The Women of Pennsylvania Politics
November 25, 2020
There is little question that Pennsylvania politics is shaped an electorate that is distinctly traditional in outlook. In at least one area, this has long been the source of grumbling. The state has yet to elect a woman as either Senator or Governor, and while four Democrats elected in the Blue Wave of 2018 doubled the number of women sent to Congress in seats not previously held by their deceased husbands in the history of the Commonwealth, the share of legislative seats held by women—now hovering between a fourth and a fifth—has remained far below that of comparable states.
This might not have been predicted two generations ago. The first woman to win statewide office here did so in 1954, although the results of her election would have ceremonially been reported to a state Senate with precisely no woman members. By the sixties, when it was not unusual for a law school class to include only one or two women, there were women appointed to complete unfinished terms on the appellate bench.
Despite that, the new year will bring something unprecedented to Harrisburg. Women will serve as the floor leaders of the both the state Senate Republican majority and the House Democratic minority.
Senator Kim Ward, of western Pennsylvania’s Westmoreland County, in many ways embodies the political transformation of that region. Twenty years ago, she served as GOP county chair in a place where her party barely registered in local elections before being elected to the spot guaranteed for the minority party on the board of county commissioners. As majority leader, she will return home to a county where Republicans hold every legislative seat and nearly all county offices, and where registered Republicans outnumber registered Democrats in what was once the heartland of Keystone State Democrats.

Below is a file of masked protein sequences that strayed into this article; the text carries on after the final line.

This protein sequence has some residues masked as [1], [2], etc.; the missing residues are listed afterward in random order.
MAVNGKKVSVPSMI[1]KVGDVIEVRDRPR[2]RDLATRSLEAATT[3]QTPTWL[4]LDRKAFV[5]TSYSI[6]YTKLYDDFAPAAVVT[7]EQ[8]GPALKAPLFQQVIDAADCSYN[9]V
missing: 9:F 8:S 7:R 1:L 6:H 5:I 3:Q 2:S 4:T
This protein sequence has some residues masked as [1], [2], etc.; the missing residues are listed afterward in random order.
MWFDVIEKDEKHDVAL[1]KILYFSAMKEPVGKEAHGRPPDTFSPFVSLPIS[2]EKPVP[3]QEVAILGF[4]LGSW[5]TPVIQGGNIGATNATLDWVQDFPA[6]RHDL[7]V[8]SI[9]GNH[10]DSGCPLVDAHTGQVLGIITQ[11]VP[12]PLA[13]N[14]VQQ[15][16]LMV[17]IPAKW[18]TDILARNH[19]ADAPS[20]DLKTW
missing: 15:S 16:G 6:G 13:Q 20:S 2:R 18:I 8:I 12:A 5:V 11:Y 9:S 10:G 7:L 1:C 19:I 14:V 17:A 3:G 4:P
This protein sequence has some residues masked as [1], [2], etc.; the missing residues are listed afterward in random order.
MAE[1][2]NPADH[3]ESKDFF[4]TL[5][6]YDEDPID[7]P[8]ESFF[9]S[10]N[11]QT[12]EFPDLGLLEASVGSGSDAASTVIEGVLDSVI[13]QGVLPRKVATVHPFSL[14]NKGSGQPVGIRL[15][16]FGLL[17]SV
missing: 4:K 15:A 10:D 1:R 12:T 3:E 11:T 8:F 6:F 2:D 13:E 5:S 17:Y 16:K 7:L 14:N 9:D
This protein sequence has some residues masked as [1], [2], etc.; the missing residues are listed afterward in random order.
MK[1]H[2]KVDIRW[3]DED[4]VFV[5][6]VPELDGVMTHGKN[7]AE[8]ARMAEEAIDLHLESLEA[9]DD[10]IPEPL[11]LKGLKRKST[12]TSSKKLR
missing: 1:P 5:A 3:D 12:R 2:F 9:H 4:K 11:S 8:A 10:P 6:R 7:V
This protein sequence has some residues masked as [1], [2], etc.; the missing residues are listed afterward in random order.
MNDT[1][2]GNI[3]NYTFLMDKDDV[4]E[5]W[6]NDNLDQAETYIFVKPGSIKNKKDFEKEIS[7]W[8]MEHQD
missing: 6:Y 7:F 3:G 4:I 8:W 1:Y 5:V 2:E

Joanna McClinton of Philadelphia will play a different role in her caucus. House Democratic leadership long belonged to those able to accomodate the competing needs of urban and rural Democrats, but that dynamic has changed. Rural and small-town Democrats have all but vanished, leaving a caucus almost exclusively made up of big city and suburban lawmakers, which introduces an entirely different balancing act.
McClinton, first elected in a 2015 special election, is a comparative newcomer to the House. Broadly liked by Democrats and Republicans in the Capitol, she faces a real challenge in carving out a meaningful role for her heavily outnumbered caucus,
It is never easy to predict the course legislative leaders will set, but for the moment, a bit of history has been made on the banks of the Susquehanna River.